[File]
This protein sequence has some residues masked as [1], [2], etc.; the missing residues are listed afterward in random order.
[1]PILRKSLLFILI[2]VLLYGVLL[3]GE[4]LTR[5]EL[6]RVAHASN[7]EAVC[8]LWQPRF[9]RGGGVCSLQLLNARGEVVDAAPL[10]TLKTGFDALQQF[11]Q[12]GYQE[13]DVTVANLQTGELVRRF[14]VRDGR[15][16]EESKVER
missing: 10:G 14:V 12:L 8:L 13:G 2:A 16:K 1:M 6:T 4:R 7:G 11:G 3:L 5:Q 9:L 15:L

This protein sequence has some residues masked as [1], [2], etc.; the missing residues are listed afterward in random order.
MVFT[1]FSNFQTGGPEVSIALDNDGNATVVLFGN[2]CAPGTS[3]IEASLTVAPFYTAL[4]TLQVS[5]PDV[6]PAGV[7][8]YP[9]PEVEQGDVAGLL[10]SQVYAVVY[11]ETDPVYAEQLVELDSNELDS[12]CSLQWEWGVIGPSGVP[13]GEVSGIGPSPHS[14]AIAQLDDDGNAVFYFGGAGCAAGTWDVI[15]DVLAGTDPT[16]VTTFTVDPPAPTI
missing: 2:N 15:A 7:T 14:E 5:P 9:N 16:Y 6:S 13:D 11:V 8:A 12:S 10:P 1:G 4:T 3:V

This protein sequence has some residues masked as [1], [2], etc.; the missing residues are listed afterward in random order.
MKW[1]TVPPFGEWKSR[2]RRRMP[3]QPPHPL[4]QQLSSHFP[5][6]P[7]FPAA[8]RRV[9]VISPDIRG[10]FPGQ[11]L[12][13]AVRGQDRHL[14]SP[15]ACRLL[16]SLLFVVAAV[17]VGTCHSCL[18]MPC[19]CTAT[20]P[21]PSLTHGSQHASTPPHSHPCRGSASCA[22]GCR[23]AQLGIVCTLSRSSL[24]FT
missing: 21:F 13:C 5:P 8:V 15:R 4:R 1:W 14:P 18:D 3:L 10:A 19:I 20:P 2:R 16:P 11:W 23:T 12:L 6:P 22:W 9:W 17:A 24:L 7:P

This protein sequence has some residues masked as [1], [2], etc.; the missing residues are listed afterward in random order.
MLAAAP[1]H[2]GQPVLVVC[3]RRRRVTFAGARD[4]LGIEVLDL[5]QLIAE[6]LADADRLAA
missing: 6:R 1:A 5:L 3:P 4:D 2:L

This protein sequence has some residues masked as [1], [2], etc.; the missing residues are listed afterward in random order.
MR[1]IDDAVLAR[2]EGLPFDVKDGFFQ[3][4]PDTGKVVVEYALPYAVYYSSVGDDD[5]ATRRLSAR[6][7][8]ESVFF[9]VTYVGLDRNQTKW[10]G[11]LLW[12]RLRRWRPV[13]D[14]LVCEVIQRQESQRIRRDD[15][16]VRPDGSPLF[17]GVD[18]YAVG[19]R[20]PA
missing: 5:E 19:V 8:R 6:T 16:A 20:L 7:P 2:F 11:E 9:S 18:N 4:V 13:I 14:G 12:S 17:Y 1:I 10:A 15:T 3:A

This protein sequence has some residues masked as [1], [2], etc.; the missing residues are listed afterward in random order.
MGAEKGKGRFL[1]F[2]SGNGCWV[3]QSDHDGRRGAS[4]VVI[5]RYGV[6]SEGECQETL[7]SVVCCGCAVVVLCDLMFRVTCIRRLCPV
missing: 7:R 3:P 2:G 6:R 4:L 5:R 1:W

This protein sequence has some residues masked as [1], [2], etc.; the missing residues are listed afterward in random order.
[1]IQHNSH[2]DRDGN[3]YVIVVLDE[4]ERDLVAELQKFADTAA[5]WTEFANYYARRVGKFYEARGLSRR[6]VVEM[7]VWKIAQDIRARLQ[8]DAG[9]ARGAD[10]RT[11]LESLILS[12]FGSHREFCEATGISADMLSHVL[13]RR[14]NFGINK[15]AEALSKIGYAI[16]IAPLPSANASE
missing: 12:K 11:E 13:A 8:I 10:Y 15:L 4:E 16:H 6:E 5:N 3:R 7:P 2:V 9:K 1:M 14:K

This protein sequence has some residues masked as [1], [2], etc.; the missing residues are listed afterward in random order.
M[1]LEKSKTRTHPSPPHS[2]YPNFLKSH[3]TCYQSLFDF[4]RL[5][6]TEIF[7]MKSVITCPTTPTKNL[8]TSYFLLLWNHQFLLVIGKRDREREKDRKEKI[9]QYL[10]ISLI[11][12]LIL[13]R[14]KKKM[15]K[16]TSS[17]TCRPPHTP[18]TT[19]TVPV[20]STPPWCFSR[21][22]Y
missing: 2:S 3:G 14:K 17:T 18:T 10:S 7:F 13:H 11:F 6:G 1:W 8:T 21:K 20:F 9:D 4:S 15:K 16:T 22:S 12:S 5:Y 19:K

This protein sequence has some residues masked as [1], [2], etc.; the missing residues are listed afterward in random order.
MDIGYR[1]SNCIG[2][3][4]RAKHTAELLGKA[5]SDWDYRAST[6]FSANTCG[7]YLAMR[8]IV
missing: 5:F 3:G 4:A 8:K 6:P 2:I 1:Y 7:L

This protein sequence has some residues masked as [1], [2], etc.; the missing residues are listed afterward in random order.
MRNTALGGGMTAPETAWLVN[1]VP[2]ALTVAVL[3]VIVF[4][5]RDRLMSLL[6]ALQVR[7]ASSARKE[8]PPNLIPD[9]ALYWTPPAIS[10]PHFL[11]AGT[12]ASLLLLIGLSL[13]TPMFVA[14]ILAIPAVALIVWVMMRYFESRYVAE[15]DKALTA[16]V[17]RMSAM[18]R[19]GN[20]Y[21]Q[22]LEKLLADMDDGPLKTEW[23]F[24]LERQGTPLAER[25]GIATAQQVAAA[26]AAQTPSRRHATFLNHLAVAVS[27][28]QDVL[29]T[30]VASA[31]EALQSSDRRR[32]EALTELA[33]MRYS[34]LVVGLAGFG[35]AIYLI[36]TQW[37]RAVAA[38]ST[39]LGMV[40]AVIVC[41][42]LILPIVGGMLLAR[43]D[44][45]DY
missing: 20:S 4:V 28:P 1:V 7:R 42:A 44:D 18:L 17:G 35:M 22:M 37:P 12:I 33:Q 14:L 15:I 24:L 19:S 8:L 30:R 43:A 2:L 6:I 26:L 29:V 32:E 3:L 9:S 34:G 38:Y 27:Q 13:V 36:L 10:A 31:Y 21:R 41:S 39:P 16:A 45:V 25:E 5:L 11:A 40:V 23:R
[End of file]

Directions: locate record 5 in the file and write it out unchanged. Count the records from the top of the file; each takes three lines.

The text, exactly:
This protein sequence has some residues masked as [1], [2], etc.; the missing residues are listed afterward in random order.
MR[1]IDDAVLAR[2]EGLPFDVKDGFFQ[3][4]PDTGKVVVEYALPYAVYYSSVGDDD[5]ATRRLSAR[6][7][8]ESVFF[9]VTYVGLDRNQTKW[10]G[11]LLW[12]RLRRWRPV[13]D[14]LVCEVIQRQESQRIRRDD[15][16]VRPDGSPLF[17]GVD[18]YAVG[19]R[20]PA
missing: 5:E 19:V 8:R 6:T 16:A 20:L 7:P 2:F 11:E 9:S 18:N 4:V 13:I 14:G 12:S 17:Y 1:I 10:A 15:T 3:A